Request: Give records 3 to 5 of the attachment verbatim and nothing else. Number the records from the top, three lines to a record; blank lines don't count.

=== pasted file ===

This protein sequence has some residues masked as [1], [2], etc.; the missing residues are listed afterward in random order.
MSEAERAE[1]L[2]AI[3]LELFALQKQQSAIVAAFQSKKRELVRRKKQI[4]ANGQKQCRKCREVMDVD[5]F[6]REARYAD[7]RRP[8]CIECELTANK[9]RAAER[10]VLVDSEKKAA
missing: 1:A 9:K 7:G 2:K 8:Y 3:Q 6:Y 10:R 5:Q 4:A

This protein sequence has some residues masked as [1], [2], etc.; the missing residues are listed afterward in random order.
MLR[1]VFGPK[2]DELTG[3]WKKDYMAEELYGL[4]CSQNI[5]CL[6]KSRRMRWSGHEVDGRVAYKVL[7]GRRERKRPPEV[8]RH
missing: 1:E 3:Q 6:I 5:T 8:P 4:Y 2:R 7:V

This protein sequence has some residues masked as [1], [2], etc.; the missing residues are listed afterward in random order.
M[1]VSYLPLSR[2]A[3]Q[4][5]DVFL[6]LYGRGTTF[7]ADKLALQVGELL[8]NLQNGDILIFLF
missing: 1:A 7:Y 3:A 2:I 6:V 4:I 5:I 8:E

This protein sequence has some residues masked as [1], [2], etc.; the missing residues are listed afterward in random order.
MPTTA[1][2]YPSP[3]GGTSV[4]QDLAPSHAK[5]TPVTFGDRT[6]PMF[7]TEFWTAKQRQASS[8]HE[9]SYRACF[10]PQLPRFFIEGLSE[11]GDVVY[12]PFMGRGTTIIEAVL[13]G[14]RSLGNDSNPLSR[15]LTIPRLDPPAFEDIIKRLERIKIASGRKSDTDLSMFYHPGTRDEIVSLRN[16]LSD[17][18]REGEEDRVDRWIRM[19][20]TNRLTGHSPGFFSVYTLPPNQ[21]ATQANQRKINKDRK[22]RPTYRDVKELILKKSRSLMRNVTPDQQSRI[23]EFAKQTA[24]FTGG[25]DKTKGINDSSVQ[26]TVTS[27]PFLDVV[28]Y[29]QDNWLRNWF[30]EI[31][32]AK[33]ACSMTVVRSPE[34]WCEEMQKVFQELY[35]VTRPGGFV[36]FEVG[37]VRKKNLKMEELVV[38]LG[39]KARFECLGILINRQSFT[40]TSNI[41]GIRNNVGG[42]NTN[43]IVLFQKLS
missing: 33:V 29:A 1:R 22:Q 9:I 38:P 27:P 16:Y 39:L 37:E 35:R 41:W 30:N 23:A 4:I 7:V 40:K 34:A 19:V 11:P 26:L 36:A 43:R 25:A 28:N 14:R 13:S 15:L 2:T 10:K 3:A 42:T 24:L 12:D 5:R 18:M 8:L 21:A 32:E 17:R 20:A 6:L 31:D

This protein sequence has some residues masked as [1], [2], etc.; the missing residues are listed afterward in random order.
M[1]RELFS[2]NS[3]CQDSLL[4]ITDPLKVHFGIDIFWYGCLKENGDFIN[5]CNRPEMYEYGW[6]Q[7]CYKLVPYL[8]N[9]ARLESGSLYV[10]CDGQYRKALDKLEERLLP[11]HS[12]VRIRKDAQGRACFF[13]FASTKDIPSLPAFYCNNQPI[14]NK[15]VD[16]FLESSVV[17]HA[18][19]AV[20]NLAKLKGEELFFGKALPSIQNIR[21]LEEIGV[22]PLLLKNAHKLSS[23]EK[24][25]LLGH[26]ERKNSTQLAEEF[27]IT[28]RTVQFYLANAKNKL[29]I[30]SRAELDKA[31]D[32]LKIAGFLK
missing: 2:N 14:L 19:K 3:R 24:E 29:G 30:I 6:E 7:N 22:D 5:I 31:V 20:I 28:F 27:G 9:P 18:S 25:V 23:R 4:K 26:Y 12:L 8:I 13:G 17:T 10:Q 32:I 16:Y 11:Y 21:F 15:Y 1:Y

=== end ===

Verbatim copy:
This protein sequence has some residues masked as [1], [2], etc.; the missing residues are listed afterward in random order.
M[1]VSYLPLSR[2]A[3]Q[4][5]DVFL[6]LYGRGTTF[7]ADKLALQVGELL[8]NLQNGDILIFLF
missing: 1:A 7:Y 3:A 2:I 6:V 4:I 5:I 8:E

This protein sequence has some residues masked as [1], [2], etc.; the missing residues are listed afterward in random order.
MPTTA[1][2]YPSP[3]GGTSV[4]QDLAPSHAK[5]TPVTFGDRT[6]PMF[7]TEFWTAKQRQASS[8]HE[9]SYRACF[10]PQLPRFFIEGLSE[11]GDVVY[12]PFMGRGTTIIEAVL[13]G[14]RSLGNDSNPLSR[15]LTIPRLDPPAFEDIIKRLERIKIASGRKSDTDLSMFYHPGTRDEIVSLRN[16]LSD[17][18]REGEEDRVDRWIRM[19][20]TNRLTGHSPGFFSVYTLPPNQ[21]ATQANQRKINKDRK[22]RPTYRDVKELILKKSRSLMRNVTPDQQSRI[23]EFAKQTA[24]FTGG[25]DKTKGINDSSVQ[26]TVTS[27]PFLDVV[28]Y[29]QDNWLRNWF[30]EI[31][32]AK[33]ACSMTVVRSPE[34]WCEEMQKVFQELY[35]VTRPGGFV[36]FEVG[37]VRKKNLKMEELVV[38]LG[39]KARFECLGILINRQSFT[40]TSNI[41]GIRNNVGG[42]NTN[43]IVLFQKLS
missing: 33:V 29:A 1:R 22:Q 9:I 38:P 27:P 16:Y 39:L 37:E 35:R 41:W 30:N 23:A 4:I 7:V 40:K 34:A 19:V 11:P 26:L 36:A 43:R 25:A 28:N 14:R 13:S 15:L 2:T 10:K 3:A 42:T 24:L 12:D 5:R 18:M 8:L 21:A 32:E 17:R 20:A 6:L 31:D

This protein sequence has some residues masked as [1], [2], etc.; the missing residues are listed afterward in random order.
M[1]RELFS[2]NS[3]CQDSLL[4]ITDPLKVHFGIDIFWYGCLKENGDFIN[5]CNRPEMYEYGW[6]Q[7]CYKLVPYL[8]N[9]ARLESGSLYV[10]CDGQYRKALDKLEERLLP[11]HS[12]VRIRKDAQGRACFF[13]FASTKDIPSLPAFYCNNQPI[14]NK[15]VD[16]FLESSVV[17]HA[18][19]AV[20]NLAKLKGEELFFGKALPSIQNIR[21]LEEIGV[22]PLLLKNAHKLSS[23]EK[24][25]LLGH[26]ERKNSTQLAEEF[27]IT[28]RTVQFYLANAKNKL[29]I[30]SRAELDKA[31]D[32]LKIAGFLK
missing: 2:N 14:L 19:K 3:R 24:E 29:G 30:I 6:E 7:N 22:D 5:I 31:V 20:I 28:F 27:G 9:P 18:S 25:V 23:R 4:K 26:Y 12:L 8:I 13:G 17:T 10:Q 32:I 16:Y 11:Y 21:F 15:Y 1:Y